In 1963, as the Civil Rights movement was beginning to effect change in the racial climate of America, Greaves had an opportunity to return to the States to work as a producer/director in the television department of the United Nations. He made several films for the United States Information Agency, then headed by George Stevens, Jr., and started his own independent filmmaking company. In 1968, Greaves was executive producer and co-host of the groundbreaking public affairs network television series BLACK JOURNAL, which won an Emmy Award for outstanding public affairs television programming. His many documentary film credits include the recent two-hour PBS special RALPH BUNCHE: AN AMERICAN ODYSSEY narrated by Sidney Poitier, IDA B. WELLS: A PASSION FOR JUSTICE with readings by Toni Morrison and narrated by Al Freeman Jr., and FROM THESE ROOTS, narrated by Brock Peters, a social, political and cultural exploration of the Harlem Renaissance of the 1920s. This film won 22 film festival awards and has become a classic in African-American history studies.
Greaves was executive producer for the Universal Pictures movie BUSTIN' LOOSE, which starred Richard Pryor and Cicely Tyson. He also produced and directed the cinema verite feature film ALI, THE FIGHTER, and the recently rediscovered and highly acclaimed feature SYMBIOPSYCHOTAXIPLASM: TAKE ONE. The latter has been shown at numerous festivals here and around the world including Berlin and Sundance.
For over a decade, Greaves taught screen acting for Lee Strasberg at the Strasberg Institute in New York. He lectures and gives informal talks on independent filmmaking, the African-American experience in films, as well as about his own career as a filmmaker, at universities, libraries and other educational and cultural centers throughout the U.S. and abroad.
"It's very gratifying that the work that I've been involved in is being confirmed and affirmed by my colleagues at IDA," says Greaves. "I'm deeply moved, happy and grateful for this award."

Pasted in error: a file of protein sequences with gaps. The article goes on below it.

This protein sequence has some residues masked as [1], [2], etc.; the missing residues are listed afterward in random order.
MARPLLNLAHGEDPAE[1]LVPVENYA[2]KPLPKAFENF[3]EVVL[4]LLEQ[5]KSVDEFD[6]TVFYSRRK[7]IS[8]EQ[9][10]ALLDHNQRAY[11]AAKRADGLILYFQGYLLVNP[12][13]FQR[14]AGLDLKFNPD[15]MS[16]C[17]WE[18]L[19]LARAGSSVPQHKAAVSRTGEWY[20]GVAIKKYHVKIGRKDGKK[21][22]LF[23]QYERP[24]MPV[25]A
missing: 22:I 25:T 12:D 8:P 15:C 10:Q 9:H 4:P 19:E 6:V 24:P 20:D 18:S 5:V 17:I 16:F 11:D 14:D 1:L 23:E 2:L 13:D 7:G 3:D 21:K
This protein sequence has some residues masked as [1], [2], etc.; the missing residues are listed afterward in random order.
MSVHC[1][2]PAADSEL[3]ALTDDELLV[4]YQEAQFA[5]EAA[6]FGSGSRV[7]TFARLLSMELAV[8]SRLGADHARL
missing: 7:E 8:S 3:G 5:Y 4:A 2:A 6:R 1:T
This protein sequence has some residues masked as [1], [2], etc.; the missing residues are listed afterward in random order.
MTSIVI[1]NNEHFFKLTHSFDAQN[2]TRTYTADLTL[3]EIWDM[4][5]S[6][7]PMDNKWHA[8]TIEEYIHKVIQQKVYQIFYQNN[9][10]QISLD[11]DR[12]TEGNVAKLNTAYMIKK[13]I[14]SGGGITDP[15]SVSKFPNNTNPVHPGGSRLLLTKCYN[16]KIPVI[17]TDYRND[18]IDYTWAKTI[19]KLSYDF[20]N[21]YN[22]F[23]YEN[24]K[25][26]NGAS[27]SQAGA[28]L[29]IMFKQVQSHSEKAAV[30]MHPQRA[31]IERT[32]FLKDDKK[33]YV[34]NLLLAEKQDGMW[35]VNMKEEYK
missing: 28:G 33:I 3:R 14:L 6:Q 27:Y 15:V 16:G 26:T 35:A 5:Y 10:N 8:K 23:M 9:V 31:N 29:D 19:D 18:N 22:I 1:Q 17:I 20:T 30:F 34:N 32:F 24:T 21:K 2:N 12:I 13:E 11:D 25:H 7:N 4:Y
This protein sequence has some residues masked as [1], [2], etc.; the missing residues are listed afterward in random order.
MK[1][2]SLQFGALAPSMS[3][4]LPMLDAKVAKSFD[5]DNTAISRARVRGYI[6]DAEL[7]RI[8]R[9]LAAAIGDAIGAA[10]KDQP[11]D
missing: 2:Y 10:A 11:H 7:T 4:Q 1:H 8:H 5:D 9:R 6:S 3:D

Greaves joins a prestigious group of recipients of the IDA Career Achievement Award, including filmmakers Sir David Attenborough, Ken Burns, Ricky Leacock, Albert Maysles, Frederick Wiseman, Henry Hampton, Robert Drew, Marcus Ophuls, Jacques Yves Cousteau, Charles Guggenheim, Jean Rouch, David Wolper and Michael Apted. The award was also presented to Walter Cronkite, Bill Moyers, Fred Friendly, Sheila Nevins and Ted Turner in recognition of their efforts to enable documentarians to tell their stories.
"William Greaves richly deserves this recognition from his peers," says IDA Executive Director Sandra Ruch. "He is a principled, dedicated and talented storyteller whose films have made a positive difference in our world. He is an inspiration to filmmakers who dare to tell the truth."
About the International Documentary Association
IDA traces it roots to an informal meeting of about a dozen filmmakers in Los Angeles in 1982. They defined a need for a non-profit organization that served as a forum where non-fiction filmmakers could share ideas and discuss and advocate issues of common interest. The organization has some 2,500 members in 50 countries today.
The annual IDA Distinguished Documentary Achievement Awards Gala is designed to recognize and inspire the pursuit of excellence. Eastman Kodak Company has sponsored the ceremonies since their inception in 1984.
"Documentary filmmakers rarely receive the recognition they deserve for their dedication to the art form, and the important contributions they make to enlighten the public," says Michael Zakula, IDA trustee and Kodak executive. "The IDA Distinguished Achievement Awards help draw attention to these talented storytellers and their works."
Sundance Channel is also supporting the IDA as a sponsor of the Gala. For additional information about the IDA Distinguished Documentary Achievement Awards, visit www.documentary.org or call 213-534-3600, ext. 0.